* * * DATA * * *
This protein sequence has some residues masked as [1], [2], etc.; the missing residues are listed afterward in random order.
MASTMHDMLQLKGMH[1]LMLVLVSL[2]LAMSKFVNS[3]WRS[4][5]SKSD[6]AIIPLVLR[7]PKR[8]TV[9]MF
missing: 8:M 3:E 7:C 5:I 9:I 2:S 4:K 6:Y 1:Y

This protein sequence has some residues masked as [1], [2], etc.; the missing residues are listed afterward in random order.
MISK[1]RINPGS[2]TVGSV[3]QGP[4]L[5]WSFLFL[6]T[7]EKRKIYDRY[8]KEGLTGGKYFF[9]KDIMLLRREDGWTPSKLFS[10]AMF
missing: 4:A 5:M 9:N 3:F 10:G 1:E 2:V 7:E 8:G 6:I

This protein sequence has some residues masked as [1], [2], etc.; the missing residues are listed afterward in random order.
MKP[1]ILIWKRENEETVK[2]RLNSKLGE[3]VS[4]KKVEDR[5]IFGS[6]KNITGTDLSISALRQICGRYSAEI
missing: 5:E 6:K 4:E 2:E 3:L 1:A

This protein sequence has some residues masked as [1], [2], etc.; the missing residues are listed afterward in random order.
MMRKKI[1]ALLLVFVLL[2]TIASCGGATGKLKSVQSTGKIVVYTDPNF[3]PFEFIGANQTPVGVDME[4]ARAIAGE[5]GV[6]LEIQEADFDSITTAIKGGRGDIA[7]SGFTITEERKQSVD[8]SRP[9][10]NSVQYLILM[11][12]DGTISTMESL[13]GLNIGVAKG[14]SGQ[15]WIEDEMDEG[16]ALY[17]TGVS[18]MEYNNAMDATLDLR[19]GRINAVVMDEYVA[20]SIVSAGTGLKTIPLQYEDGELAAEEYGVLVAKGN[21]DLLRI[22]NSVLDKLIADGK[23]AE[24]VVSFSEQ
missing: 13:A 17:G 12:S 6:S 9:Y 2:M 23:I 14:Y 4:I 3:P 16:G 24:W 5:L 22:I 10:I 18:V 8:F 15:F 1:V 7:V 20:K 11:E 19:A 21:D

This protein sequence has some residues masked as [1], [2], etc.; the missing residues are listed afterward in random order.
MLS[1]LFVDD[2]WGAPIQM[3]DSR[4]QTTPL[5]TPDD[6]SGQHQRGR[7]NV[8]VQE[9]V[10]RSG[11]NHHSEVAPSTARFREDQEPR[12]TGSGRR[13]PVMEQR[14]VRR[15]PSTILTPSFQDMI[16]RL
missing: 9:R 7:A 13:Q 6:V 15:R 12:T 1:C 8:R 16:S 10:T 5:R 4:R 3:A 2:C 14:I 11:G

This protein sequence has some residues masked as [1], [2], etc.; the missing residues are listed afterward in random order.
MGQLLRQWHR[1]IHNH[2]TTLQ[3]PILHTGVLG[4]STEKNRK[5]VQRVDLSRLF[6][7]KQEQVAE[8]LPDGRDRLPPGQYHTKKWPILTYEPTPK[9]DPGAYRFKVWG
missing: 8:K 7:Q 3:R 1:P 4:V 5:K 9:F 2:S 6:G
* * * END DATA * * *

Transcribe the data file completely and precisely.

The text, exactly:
This protein sequence has some residues masked as [1], [2], etc.; the missing residues are listed afterward in random order.
MASTMHDMLQLKGMH[1]LMLVLVSL[2]LAMSKFVNS[3]WRS[4][5]SKSD[6]AIIPLVLR[7]PKR[8]TV[9]MF
missing: 8:M 3:E 7:C 5:I 9:I 2:S 4:K 6:Y 1:Y

This protein sequence has some residues masked as [1], [2], etc.; the missing residues are listed afterward in random order.
MISK[1]RINPGS[2]TVGSV[3]QGP[4]L[5]WSFLFL[6]T[7]EKRKIYDRY[8]KEGLTGGKYFF[9]KDIMLLRREDGWTPSKLFS[10]AMF
missing: 4:A 5:M 9:N 3:F 10:G 1:E 2:V 7:E 8:G 6:I

This protein sequence has some residues masked as [1], [2], etc.; the missing residues are listed afterward in random order.
MKP[1]ILIWKRENEETVK[2]RLNSKLGE[3]VS[4]KKVEDR[5]IFGS[6]KNITGTDLSISALRQICGRYSAEI
missing: 5:E 6:K 4:E 2:E 3:L 1:A

This protein sequence has some residues masked as [1], [2], etc.; the missing residues are listed afterward in random order.
MMRKKI[1]ALLLVFVLL[2]TIASCGGATGKLKSVQSTGKIVVYTDPNF[3]PFEFIGANQTPVGVDME[4]ARAIAGE[5]GV[6]LEIQEADFDSITTAIKGGRGDIA[7]SGFTITEERKQSVD[8]SRP[9][10]NSVQYLILM[11][12]DGTISTMESL[13]GLNIGVAKG[14]SGQ[15]WIEDEMDEG[16]ALY[17]TGVS[18]MEYNNAMDATLDLR[19]GRINAVVMDEYVA[20]SIVSAGTGLKTIPLQYEDGELAAEEYGVLVAKGN[21]DLLRI[22]NSVLDKLIADGK[23]AE[24]VVSFSEQ
missing: 13:A 17:G 12:S 6:S 9:Y 2:M 23:I 14:Y 4:I 3:P 16:G 24:W 5:L 22:I 10:I 18:V 8:F 15:F 1:V 7:V 20:K 11:E 19:A 21:D

This protein sequence has some residues masked as [1], [2], etc.; the missing residues are listed afterward in random order.
MLS[1]LFVDD[2]WGAPIQM[3]DSR[4]QTTPL[5]TPDD[6]SGQHQRGR[7]NV[8]VQE[9]V[10]RSG[11]NHHSEVAPSTARFREDQEPR[12]TGSGRR[13]PVMEQR[14]VRR[15]PSTILTPSFQDMI[16]RL
missing: 9:R 7:A 13:Q 6:V 15:R 12:T 1:C 8:R 16:S 10:T 5:R 4:R 3:A 2:C 14:I 11:G

This protein sequence has some residues masked as [1], [2], etc.; the missing residues are listed afterward in random order.
MGQLLRQWHR[1]IHNH[2]TTLQ[3]PILHTGVLG[4]STEKNRK[5]VQRVDLSRLF[6][7]KQEQVAE[8]LPDGRDRLPPGQYHTKKWPILTYEPTPK[9]DPGAYRFKVWG
missing: 8:K 7:Q 3:R 1:P 4:V 5:K 9:F 2:S 6:G